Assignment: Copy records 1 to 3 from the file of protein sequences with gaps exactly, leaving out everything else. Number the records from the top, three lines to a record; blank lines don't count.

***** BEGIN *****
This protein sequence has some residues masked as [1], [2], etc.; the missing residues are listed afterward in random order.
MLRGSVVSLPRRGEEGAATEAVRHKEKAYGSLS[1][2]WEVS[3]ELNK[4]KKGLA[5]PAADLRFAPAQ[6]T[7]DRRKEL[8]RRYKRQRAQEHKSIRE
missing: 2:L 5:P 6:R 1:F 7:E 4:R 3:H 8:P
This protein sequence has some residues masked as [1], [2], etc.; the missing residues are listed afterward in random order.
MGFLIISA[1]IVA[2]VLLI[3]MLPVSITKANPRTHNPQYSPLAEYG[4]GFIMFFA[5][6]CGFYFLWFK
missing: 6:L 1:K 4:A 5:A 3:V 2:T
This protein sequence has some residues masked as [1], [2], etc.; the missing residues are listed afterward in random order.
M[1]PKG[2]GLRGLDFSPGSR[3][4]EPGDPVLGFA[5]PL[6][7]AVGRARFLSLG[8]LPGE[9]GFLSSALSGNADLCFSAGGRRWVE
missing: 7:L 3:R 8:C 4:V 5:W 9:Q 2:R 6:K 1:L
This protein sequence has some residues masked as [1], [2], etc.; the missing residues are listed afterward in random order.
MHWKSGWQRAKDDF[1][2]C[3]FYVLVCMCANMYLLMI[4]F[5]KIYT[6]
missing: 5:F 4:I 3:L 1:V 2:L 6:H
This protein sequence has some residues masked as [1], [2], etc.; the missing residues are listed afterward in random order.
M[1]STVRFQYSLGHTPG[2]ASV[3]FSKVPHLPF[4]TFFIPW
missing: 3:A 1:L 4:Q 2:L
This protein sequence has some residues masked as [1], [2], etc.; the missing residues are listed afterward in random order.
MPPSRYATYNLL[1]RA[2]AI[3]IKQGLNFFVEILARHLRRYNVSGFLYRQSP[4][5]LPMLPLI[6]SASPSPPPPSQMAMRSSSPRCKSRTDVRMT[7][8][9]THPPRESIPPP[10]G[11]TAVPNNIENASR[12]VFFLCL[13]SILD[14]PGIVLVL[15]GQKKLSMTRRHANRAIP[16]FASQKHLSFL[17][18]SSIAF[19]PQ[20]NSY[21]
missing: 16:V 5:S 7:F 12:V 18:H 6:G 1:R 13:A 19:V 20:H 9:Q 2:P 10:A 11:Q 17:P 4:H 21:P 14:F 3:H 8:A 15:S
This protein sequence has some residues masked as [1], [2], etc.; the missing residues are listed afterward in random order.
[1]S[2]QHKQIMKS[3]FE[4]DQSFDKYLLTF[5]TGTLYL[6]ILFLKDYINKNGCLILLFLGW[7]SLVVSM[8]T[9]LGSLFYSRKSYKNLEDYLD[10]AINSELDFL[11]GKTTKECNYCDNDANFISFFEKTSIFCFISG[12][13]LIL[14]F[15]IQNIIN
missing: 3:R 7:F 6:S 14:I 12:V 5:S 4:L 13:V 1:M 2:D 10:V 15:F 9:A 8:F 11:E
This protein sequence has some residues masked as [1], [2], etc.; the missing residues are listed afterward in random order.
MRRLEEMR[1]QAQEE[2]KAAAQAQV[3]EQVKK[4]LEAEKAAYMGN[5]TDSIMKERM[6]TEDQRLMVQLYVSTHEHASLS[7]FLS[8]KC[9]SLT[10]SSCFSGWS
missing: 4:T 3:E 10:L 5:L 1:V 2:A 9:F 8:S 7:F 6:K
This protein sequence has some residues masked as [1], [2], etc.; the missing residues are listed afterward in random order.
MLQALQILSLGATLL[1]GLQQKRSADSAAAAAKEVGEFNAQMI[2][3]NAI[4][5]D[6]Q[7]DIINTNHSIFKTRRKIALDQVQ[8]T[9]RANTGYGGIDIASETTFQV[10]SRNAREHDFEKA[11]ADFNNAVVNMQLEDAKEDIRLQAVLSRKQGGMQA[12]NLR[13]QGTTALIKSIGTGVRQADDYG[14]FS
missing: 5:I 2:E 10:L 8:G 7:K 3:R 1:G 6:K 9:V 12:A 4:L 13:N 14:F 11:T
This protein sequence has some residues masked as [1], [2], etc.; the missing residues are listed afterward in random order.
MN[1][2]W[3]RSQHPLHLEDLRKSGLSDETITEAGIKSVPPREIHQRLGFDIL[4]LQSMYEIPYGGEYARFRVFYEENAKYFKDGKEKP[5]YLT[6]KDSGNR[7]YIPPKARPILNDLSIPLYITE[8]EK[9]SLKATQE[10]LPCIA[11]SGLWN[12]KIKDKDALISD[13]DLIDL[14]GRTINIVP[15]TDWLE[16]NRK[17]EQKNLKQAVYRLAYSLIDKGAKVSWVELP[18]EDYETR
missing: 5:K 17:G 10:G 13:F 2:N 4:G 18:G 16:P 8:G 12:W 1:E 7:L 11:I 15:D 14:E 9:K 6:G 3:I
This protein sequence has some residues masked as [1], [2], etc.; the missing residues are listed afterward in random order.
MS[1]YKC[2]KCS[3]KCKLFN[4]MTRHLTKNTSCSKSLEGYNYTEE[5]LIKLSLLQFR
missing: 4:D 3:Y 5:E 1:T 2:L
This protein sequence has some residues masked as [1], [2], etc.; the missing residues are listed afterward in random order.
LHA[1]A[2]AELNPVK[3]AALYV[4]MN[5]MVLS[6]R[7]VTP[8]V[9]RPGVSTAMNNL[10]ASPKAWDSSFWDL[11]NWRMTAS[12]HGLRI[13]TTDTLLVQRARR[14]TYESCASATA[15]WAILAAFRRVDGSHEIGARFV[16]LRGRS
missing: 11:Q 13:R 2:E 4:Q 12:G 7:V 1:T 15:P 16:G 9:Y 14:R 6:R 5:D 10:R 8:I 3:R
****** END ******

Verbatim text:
This protein sequence has some residues masked as [1], [2], etc.; the missing residues are listed afterward in random order.
MLRGSVVSLPRRGEEGAATEAVRHKEKAYGSLS[1][2]WEVS[3]ELNK[4]KKGLA[5]PAADLRFAPAQ[6]T[7]DRRKEL[8]RRYKRQRAQEHKSIRE
missing: 2:L 5:P 6:R 1:F 7:E 4:R 3:H 8:P
This protein sequence has some residues masked as [1], [2], etc.; the missing residues are listed afterward in random order.
MGFLIISA[1]IVA[2]VLLI[3]MLPVSITKANPRTHNPQYSPLAEYG[4]GFIMFFA[5][6]CGFYFLWFK
missing: 6:L 1:K 4:A 5:A 3:V 2:T
This protein sequence has some residues masked as [1], [2], etc.; the missing residues are listed afterward in random order.
M[1]PKG[2]GLRGLDFSPGSR[3][4]EPGDPVLGFA[5]PL[6][7]AVGRARFLSLG[8]LPGE[9]GFLSSALSGNADLCFSAGGRRWVE
missing: 7:L 3:R 8:C 4:V 5:W 9:Q 2:R 6:K 1:L